Although Drizzt is immensely popular - more novels featuring the character have been sold than actual D&D rulebooks - he is also regarded with disdain by some fans, some feeling the character has been over-exposed and is no longer as interesting as in his early books, and others resenting the number of "copycat" characters created by players over the years. Others also feel the Drizzt's popularity has overwhelmed that of the rest of the Forgotten Realms setting, with arguably more interesting characters sidelined or under-utilised to keep the focus on Drizzt.
Previous film and television adaptations of Drizzt have also foundered on the character's ethnicity. Dark elves are dark-skinned in a manner that does not really exist in the real world, but some have drawn as analogous to actual human ethnic groups. Salvatore's depiction of the drow as being universally evil aside from Drizzt, his father Zaknafein and the morally-dubious assassin Jarlaxle, has also been criticised, especially as other Forgotten Realms books and products have increasingly focused on the noble drow goddess Eilistraee and her followers, who seek to redeem the race and end the curse that prevents them from walking in sunlight. These issues, extending to how you depict and cast the dark elves, were regarded as problematic enough to make the idea of depicting them on screen a headache.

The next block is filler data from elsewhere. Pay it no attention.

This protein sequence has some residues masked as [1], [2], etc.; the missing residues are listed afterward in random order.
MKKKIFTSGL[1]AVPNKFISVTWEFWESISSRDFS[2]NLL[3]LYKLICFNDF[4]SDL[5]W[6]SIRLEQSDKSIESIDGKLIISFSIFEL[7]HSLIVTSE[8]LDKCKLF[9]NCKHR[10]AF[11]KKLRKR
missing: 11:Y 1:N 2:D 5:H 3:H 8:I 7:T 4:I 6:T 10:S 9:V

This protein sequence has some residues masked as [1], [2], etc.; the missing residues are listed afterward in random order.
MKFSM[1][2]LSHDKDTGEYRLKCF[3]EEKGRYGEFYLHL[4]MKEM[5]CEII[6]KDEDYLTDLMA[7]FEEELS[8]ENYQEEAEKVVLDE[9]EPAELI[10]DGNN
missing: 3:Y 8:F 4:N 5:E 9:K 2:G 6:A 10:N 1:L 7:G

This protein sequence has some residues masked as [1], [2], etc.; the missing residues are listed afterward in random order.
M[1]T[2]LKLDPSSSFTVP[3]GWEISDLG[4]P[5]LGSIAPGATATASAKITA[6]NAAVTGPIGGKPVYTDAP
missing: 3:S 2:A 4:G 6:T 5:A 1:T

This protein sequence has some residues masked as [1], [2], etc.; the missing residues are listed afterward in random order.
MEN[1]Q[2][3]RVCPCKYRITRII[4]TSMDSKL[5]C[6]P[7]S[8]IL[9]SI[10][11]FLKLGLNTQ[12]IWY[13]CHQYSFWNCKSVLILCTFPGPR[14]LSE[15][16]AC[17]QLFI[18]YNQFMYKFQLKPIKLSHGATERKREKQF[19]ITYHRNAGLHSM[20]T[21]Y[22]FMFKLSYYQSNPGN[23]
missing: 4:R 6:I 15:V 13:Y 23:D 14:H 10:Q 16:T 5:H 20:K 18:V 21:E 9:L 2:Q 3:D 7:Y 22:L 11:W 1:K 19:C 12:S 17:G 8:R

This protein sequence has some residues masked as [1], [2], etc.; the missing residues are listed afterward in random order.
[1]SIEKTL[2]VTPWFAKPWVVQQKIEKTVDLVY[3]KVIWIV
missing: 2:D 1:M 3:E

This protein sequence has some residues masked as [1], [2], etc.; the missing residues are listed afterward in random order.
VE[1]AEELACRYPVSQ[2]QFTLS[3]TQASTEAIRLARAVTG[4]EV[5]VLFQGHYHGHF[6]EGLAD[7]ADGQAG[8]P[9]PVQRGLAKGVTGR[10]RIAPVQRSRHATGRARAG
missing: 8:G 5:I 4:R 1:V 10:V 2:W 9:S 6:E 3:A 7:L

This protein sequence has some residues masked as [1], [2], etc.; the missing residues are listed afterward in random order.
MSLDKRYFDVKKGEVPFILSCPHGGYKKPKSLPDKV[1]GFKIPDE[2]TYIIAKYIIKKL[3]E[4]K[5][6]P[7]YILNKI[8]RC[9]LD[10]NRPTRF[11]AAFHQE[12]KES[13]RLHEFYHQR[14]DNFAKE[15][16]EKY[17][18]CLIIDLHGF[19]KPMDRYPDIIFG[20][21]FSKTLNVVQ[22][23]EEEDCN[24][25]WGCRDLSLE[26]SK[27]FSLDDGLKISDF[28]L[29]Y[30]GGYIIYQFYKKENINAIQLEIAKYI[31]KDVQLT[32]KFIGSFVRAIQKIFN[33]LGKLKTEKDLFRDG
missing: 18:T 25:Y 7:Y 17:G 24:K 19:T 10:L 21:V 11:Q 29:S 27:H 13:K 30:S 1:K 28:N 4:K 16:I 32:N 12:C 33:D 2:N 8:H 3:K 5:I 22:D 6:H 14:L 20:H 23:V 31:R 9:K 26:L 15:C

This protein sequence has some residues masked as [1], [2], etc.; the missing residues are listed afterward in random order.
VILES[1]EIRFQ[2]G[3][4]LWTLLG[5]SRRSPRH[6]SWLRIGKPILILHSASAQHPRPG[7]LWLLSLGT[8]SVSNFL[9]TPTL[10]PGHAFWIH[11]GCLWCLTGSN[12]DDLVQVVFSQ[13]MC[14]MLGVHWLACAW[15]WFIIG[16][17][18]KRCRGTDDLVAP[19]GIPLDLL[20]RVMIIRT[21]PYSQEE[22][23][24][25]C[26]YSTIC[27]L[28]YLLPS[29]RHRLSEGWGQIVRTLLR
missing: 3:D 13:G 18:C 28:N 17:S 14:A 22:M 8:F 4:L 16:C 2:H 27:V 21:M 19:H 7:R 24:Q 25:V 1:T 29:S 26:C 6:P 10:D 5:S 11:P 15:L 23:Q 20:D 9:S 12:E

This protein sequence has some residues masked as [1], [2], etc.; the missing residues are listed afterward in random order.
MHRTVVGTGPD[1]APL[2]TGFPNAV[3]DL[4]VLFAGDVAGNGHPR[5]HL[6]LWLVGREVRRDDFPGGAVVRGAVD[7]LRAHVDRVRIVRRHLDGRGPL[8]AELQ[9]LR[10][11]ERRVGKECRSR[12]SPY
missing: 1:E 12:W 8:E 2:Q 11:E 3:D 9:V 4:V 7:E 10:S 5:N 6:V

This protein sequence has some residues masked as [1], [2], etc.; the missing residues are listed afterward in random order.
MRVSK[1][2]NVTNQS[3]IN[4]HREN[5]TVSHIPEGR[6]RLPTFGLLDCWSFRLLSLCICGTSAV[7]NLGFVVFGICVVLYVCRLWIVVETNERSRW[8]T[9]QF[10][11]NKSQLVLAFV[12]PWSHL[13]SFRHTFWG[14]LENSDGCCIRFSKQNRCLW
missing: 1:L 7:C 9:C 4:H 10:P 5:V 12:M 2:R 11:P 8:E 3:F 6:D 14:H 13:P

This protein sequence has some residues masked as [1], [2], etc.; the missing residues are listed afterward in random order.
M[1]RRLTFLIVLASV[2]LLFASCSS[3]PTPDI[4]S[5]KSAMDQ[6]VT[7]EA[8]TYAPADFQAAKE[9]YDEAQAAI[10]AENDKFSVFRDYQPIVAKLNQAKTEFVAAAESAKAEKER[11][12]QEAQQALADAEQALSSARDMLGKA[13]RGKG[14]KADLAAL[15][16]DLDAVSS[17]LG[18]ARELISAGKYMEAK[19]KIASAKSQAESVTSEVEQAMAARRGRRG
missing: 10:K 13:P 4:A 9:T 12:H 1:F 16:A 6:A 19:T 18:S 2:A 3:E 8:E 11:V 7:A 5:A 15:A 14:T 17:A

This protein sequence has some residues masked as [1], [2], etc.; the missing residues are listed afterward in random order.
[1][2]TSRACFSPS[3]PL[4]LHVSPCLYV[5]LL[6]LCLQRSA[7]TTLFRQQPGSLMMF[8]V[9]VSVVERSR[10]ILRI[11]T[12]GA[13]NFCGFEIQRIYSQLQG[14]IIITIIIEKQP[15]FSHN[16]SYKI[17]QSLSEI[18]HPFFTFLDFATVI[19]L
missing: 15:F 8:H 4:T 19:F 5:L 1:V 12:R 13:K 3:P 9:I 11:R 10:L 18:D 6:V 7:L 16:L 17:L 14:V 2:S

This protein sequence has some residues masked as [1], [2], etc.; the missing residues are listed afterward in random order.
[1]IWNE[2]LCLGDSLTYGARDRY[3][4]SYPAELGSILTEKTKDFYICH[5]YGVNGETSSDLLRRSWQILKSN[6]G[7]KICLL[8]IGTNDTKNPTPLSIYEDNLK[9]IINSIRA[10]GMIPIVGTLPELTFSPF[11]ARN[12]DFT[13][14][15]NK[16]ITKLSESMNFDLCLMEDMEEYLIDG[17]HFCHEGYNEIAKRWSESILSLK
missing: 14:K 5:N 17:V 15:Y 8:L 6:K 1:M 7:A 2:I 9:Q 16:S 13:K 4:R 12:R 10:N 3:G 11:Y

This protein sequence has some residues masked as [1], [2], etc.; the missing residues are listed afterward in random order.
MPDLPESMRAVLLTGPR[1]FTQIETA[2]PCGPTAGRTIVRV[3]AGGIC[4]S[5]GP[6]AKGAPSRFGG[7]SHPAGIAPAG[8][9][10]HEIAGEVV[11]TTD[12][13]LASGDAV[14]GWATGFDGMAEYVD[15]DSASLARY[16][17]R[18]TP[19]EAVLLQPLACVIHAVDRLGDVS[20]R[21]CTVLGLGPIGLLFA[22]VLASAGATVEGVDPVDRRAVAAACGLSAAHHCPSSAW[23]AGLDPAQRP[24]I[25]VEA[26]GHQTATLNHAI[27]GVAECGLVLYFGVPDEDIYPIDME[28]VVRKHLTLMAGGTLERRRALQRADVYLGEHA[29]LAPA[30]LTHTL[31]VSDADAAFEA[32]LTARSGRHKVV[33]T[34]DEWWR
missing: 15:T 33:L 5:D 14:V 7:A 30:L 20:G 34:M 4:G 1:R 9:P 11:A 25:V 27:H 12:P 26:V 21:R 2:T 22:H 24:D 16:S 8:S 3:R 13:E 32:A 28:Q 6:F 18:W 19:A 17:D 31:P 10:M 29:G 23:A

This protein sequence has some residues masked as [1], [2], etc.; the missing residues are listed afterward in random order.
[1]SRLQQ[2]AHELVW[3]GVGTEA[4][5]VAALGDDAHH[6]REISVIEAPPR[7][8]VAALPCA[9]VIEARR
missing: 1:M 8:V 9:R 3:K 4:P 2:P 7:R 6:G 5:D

It sounds like Wizards may have overcome this problem. Recent artistic depictions of Drizzt and other dark elves have given a purple hue to their skin unlike anything in the real world, perhaps a mild retcon to make them less like real human ethnic groups. There may also have been a decision to lean into the themes of racism and colonialism that run through Salvatore's books, which even in the 1980s were regarded as unusual and forward-looking (it not tremendously sophisticated), in a more modern context.
Whatever the case, it does sound like a live-action depiction of Dungeons & Dragon's most popular - and divisive - character is on the cards. More news as it develops.
Lucasfilm writer/producer Dave Filoni's profile on the company website was updated this week, confirming him in the title of "Executive Creative Director." This spurred a lot of excitement as fans and even some of Filoni's collaborators rushed to congratulate him.
The move actually isn't new, having taken place in the summer of 2020. Disney had simply not gotten round to updating its profiles until this week.